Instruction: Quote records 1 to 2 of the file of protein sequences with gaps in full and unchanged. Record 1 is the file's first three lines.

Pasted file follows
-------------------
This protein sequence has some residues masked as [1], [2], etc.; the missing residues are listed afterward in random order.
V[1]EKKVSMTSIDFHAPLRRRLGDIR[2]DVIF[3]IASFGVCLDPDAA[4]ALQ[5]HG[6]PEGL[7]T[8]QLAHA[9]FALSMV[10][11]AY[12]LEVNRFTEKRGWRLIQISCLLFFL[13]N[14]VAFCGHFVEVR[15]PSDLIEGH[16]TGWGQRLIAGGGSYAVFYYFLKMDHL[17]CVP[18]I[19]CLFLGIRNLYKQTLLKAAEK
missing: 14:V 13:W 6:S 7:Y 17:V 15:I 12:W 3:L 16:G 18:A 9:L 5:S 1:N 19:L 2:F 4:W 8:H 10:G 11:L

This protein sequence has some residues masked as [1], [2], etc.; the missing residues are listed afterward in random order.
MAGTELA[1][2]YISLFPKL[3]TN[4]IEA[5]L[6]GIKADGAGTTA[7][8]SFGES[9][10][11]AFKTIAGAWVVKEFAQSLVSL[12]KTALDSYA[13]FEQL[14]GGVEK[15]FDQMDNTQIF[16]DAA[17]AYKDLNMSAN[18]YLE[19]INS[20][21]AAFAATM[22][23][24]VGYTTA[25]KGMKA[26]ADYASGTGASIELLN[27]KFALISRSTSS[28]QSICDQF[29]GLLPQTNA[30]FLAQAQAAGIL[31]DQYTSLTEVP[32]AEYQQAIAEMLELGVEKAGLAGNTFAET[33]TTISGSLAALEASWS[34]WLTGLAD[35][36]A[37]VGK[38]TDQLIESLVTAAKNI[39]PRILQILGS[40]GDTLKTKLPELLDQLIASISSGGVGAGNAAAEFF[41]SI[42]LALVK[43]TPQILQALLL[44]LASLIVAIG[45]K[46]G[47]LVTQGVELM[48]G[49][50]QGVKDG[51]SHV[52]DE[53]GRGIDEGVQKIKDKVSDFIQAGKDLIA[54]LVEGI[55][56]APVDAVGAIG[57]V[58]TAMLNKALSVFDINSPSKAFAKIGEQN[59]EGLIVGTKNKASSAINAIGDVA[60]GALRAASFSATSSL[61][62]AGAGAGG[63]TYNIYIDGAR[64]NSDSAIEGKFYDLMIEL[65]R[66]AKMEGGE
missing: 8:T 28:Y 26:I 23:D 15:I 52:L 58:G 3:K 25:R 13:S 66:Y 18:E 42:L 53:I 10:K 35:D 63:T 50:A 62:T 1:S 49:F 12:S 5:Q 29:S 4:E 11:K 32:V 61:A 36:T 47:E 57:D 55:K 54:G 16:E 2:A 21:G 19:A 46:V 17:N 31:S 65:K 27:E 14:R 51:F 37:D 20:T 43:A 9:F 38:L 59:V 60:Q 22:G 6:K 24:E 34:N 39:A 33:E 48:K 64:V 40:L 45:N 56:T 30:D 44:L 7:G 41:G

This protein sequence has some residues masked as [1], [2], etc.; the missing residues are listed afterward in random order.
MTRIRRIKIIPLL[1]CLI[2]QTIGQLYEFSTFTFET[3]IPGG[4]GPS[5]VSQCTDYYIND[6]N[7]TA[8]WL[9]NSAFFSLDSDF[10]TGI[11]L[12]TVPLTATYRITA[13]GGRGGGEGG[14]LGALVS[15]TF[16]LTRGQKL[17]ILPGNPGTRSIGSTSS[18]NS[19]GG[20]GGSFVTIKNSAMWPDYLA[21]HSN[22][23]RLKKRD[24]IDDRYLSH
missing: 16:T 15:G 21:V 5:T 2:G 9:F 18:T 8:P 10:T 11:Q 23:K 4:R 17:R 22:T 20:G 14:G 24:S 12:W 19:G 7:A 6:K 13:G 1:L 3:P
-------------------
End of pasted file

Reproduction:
This protein sequence has some residues masked as [1], [2], etc.; the missing residues are listed afterward in random order.
V[1]EKKVSMTSIDFHAPLRRRLGDIR[2]DVIF[3]IASFGVCLDPDAA[4]ALQ[5]HG[6]PEGL[7]T[8]QLAHA[9]FALSMV[10][11]AY[12]LEVNRFTEKRGWRLIQISCLLFFL[13]N[14]VAFCGHFVEVR[15]PSDLIEGH[16]TGWGQRLIAGGGSYAVFYYFLKMDHL[17]CVP[18]I[19]CLFLGIRNLYKQTLLKAAEK
missing: 14:V 13:W 6:S 7:Y 17:V 15:I 12:W 3:L 16:G 18:A 9:L 5:S 1:N 19:L 2:F 4:W 8:H 10:G 11:L

This protein sequence has some residues masked as [1], [2], etc.; the missing residues are listed afterward in random order.
MAGTELA[1][2]YISLFPKL[3]TN[4]IEA[5]L[6]GIKADGAGTTA[7][8]SFGES[9][10][11]AFKTIAGAWVVKEFAQSLVSL[12]KTALDSYA[13]FEQL[14]GGVEK[15]FDQMDNTQIF[16]DAA[17]AYKDLNMSAN[18]YLE[19]INS[20][21]AAFAATM[22][23][24]VGYTTA[25]KGMKA[26]ADYASGTGASIELLN[27]KFALISRSTSS[28]QSICDQF[29]GLLPQTNA[30]FLAQAQAAGIL[31]DQYTSLTEVP[32]AEYQQAIAEMLELGVEKAGLAGNTFAET[33]TTISGSLAALEASWS[34]WLTGLAD[35][36]A[37]VGK[38]TDQLIESLVTAAKNI[39]PRILQILGS[40]GDTLKTKLPELLDQLIASISSGGVGAGNAAAEFF[41]SI[42]LALVK[43]TPQILQALLL[44]LASLIVAIG[45]K[46]G[47]LVTQGVELM[48]G[49][50]QGVKDG[51]SHV[52]DE[53]GRGIDEGVQKIKDKVSDFIQAGKDLIA[54]LVEGI[55][56]APVDAVGAIG[57]V[58]TAMLNKALSVFDINSPSKAFAKIGEQN[59]EGLIVGTKNKASSAINAIGDVA[60]GALRAASFSATSSL[61][62]AGAGAGG[63]TYNIYIDGAR[64]NSDSAIEGKFYDLMIEL[65]R[66]AKMEGGE
missing: 8:T 28:Y 26:I 23:D 15:I 52:L 58:G 3:K 25:R 13:S 66:Y 18:E 42:L 53:I 10:K 35:D 63:T 50:A 62:T 1:S 49:F 12:S 5:Q 29:S 4:E 11:K 32:V 61:A 36:T 47:E 57:D 55:K 54:G 16:E 2:A 21:G 19:A 46:V 17:N 31:S 65:K 27:E 14:R 51:F 37:D 20:T 43:A 9:F 38:L 59:V 60:Q 22:G 6:K 24:E 34:N 39:A 33:E 48:K 64:V 40:L 45:N 56:T 30:D 44:L 7:G 41:G